Send to

Choose Destination
See comment in PubMed Commons below
Clin Cancer Res. 2003 Jul;9(7):2734-43.

Effect of isocaloric low-fat diet on human LAPC-4 prostate cancer xenografts in severe combined immunodeficient mice and the insulin-like growth factor axis.

Author information

Departments of Physiological Science, University of California, Los Angeles, California 90095-1738, USA.


Over-consumption of dietary fat has been suggested to promote the development and progression of prostate cancer in men. The present study was conducted to answer the following questions: (a) Can dietary fat reduction decrease tumor growth rates of Los Angeles prostate cancer (LAPC)-4 xenografts in severe combined immunodeficient (SCID) mice independent of total caloric intake? and (b) Is the insulin-like growth factor (IGF) axis involved in the effects of dietary fat on LAPC-4 tumor growth in SCID mice? Twenty-eight male CB17 beige SCID mice (8 weeks old) were individually caged, randomized, and fed an isocaloric high-fat (HF, 42% kcal) or low-fat (LF, 12% kcal) diet. Each mouse was s.c. injected with 1 x 10(5) LAPC-4 cells, and tumor volumes were measured weekly. At week 16, all animals were sacrificed, and serum and tumors were obtained for analysis. Although caloric intakes and mouse weights were equal between groups, the LF mice had significantly slower tumor growth rates and lower serum prostate-specific antigen levels compared with the HF mice. LF mice had significantly lower levels of serum insulin, tumor IGF-1 mRNA expression, and tumor IGFBP-2 immunostaining and higher levels of serum IGFBP-1 (by Western ligand blot) relative to the HF mice. There were no differences in the serum levels of IGFBP-3 and IGFBP-4 between the groups. LAPC-4 cells cultured in vitro with media containing serum from LF mice demonstrated slower growth than LAPC-4 cells cultured in media containing HF mice serum. These results demonstrate that intake of an LF diet was associated with slower LAPC-4 prostate tumor growth relative to mice fed an HF diet, independent of total caloric intake, and this effect may be mediated through modulation of the insulin/IGF axis.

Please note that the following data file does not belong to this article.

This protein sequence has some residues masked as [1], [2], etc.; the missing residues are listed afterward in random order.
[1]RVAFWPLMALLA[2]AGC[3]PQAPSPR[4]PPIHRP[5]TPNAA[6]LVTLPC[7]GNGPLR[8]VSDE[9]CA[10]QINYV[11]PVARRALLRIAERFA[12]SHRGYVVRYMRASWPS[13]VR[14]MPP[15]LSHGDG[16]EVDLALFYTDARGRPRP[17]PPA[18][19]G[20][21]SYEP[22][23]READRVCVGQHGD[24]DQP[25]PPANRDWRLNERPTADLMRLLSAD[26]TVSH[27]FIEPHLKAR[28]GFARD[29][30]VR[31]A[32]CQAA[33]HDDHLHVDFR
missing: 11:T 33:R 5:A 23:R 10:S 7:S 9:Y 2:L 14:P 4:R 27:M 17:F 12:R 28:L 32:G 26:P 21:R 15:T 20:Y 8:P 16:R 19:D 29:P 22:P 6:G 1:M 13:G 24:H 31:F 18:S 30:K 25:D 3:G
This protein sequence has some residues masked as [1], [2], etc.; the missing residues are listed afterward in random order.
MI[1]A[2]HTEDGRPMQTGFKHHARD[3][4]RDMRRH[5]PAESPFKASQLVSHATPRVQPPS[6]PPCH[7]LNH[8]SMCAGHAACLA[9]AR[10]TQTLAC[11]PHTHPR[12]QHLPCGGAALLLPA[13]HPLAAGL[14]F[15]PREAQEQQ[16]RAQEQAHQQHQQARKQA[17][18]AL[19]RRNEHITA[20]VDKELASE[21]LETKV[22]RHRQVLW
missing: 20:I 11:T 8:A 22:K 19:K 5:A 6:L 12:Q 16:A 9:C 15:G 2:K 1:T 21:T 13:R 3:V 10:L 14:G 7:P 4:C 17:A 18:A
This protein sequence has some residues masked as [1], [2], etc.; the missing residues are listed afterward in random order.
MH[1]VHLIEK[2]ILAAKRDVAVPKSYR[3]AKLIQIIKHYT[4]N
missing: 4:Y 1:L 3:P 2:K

[Indexed for MEDLINE]
Free full text
PubMed Commons home

PubMed Commons

How to join PubMed Commons

    Supplemental Content

    Full text links

    Icon for HighWire
    Loading ...
    Support Center